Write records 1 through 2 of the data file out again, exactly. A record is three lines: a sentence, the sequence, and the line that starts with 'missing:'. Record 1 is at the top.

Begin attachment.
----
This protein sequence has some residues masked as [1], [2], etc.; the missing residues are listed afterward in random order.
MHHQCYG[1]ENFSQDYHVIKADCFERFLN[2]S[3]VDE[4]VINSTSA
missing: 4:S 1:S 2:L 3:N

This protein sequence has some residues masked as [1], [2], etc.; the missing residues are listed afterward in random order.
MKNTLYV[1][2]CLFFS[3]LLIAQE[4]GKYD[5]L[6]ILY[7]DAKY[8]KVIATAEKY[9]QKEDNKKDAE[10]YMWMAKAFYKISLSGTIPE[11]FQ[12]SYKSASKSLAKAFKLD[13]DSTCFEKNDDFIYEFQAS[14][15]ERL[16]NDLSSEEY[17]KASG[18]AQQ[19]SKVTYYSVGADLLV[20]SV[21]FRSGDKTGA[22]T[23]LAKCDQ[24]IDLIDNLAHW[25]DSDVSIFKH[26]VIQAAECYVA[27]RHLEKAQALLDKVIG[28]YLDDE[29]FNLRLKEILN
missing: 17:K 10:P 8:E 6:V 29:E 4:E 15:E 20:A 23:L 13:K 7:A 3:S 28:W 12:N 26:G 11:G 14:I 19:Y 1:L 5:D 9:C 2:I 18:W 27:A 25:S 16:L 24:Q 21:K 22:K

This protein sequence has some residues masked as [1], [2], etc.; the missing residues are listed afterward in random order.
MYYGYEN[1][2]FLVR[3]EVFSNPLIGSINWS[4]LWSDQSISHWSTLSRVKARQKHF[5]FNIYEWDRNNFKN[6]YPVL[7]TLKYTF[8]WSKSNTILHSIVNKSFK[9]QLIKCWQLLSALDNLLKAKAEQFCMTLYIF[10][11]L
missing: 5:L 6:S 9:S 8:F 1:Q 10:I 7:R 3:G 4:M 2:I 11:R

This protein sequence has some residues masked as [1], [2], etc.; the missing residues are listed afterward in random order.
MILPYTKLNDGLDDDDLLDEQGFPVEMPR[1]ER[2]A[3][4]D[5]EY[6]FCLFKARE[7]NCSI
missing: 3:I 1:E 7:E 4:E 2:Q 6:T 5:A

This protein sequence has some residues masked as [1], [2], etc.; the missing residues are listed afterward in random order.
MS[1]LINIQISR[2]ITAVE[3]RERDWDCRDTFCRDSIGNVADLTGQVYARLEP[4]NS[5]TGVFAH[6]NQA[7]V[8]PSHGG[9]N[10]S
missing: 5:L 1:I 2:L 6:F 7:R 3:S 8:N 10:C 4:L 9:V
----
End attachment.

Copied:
This protein sequence has some residues masked as [1], [2], etc.; the missing residues are listed afterward in random order.
MHHQCYG[1]ENFSQDYHVIKADCFERFLN[2]S[3]VDE[4]VINSTSA
missing: 4:S 1:S 2:L 3:N

This protein sequence has some residues masked as [1], [2], etc.; the missing residues are listed afterward in random order.
MKNTLYV[1][2]CLFFS[3]LLIAQE[4]GKYD[5]L[6]ILY[7]DAKY[8]KVIATAEKY[9]QKEDNKKDAE[10]YMWMAKAFYKISLSGTIPE[11]FQ[12]SYKSASKSLAKAFKLD[13]DSTCFEKNDDFIYEFQAS[14][15]ERL[16]NDLSSEEY[17]KASG[18]AQQ[19]SKVTYYSVGADLLV[20]SV[21]FRSGDKTGA[22]T[23]LAKCDQ[24]IDLIDNLAHW[25]DSDVSIFKH[26]VIQAAECYVA[27]RHLEKAQALLDKVIG[28]YLDDE[29]FNLRLKEILN
missing: 17:K 10:P 8:E 6:V 29:E 4:E 15:E 20:A 23:L 13:K 7:A 3:S 28:W 12:N 26:G 11:G 14:I 19:Y 1:L 5:D 9:C 2:I 18:W 27:A 25:S 16:L 24:Q 21:K 22:K